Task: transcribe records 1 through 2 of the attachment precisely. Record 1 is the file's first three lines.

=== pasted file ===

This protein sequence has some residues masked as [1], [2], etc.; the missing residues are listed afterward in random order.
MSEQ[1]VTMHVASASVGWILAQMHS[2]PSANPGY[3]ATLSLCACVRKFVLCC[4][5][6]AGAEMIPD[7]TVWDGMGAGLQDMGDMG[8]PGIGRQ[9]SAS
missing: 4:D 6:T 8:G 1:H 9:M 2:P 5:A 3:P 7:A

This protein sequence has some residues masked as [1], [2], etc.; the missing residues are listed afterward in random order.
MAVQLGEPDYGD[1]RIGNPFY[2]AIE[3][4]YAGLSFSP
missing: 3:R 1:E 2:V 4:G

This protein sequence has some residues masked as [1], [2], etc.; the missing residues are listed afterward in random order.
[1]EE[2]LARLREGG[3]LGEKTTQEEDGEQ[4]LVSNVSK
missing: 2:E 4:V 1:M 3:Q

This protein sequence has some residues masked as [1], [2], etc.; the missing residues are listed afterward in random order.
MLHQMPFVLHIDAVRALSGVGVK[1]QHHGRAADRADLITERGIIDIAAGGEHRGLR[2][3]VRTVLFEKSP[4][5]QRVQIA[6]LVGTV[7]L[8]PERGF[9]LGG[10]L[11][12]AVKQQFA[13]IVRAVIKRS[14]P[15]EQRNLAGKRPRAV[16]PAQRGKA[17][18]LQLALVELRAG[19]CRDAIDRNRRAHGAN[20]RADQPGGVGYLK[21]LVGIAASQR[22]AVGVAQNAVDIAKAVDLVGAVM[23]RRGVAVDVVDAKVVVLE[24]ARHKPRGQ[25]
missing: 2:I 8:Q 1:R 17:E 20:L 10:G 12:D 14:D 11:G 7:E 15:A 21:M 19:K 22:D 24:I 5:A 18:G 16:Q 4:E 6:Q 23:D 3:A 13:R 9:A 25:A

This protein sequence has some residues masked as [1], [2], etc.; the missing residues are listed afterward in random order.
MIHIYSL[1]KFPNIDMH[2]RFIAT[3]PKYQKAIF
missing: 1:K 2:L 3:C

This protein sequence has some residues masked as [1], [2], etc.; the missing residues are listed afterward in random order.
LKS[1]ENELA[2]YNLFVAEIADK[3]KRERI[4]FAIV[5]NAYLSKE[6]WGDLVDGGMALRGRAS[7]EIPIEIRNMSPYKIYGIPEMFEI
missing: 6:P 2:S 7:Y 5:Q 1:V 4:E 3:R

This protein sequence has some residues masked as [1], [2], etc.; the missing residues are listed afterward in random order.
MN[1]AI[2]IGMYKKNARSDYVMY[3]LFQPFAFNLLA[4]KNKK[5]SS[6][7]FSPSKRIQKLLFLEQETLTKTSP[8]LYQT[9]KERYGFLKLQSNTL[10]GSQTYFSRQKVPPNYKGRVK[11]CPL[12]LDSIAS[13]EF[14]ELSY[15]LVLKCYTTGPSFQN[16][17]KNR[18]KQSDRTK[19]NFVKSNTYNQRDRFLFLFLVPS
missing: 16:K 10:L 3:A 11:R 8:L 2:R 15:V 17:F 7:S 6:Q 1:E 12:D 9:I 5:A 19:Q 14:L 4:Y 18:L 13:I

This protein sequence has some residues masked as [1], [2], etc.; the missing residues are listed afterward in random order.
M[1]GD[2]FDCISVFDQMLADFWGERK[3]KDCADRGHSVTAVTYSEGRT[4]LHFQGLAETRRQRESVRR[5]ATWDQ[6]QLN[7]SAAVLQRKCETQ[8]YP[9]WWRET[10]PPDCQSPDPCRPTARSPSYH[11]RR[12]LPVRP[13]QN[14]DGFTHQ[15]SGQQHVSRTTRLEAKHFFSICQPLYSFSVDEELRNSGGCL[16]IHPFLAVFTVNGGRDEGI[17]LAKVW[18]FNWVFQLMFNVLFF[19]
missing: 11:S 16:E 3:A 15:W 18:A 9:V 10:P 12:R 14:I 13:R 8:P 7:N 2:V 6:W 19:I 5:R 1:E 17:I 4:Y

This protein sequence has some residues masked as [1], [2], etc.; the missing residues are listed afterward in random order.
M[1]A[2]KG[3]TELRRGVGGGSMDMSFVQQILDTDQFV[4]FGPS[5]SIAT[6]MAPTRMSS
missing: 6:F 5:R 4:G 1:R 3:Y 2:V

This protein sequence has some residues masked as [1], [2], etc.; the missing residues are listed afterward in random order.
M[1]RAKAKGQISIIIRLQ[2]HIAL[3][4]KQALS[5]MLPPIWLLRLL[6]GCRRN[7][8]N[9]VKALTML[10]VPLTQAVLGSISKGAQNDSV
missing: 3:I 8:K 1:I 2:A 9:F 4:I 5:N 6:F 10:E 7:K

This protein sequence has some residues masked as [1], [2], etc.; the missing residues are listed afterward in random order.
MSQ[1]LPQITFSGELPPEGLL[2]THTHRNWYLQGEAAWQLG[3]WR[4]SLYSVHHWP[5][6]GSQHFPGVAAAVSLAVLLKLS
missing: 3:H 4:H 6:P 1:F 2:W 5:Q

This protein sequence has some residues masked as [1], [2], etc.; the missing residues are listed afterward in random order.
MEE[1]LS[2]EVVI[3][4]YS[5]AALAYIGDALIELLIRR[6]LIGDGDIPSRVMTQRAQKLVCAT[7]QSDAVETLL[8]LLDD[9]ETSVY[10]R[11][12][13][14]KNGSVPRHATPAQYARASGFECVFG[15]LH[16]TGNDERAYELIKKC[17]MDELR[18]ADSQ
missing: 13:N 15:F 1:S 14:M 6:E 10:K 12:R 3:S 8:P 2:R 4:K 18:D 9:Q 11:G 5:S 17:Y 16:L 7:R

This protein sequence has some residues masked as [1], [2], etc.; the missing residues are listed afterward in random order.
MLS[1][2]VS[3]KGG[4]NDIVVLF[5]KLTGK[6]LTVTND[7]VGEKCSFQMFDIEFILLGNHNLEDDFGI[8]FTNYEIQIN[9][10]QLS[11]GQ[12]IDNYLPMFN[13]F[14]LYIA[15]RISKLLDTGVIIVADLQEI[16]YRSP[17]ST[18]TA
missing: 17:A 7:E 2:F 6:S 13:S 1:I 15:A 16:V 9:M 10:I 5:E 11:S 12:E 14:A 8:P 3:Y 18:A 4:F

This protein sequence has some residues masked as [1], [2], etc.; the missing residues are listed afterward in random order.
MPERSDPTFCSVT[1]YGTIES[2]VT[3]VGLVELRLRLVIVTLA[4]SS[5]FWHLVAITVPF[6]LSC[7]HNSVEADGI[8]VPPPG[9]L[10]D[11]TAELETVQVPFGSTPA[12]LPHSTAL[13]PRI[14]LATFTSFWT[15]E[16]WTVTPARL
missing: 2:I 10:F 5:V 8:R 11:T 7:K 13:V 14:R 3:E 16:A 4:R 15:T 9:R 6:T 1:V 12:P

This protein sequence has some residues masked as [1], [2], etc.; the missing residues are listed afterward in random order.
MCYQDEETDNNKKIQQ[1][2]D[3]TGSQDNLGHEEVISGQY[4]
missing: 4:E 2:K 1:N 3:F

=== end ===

This protein sequence has some residues masked as [1], [2], etc.; the missing residues are listed afterward in random order.
MSEQ[1]VTMHVASASVGWILAQMHS[2]PSANPGY[3]ATLSLCACVRKFVLCC[4][5][6]AGAEMIPD[7]TVWDGMGAGLQDMGDMG[8]PGIGRQ[9]SAS
missing: 4:D 6:T 8:G 1:H 9:M 2:P 5:A 3:P 7:A

This protein sequence has some residues masked as [1], [2], etc.; the missing residues are listed afterward in random order.
MAVQLGEPDYGD[1]RIGNPFY[2]AIE[3][4]YAGLSFSP
missing: 3:R 1:E 2:V 4:G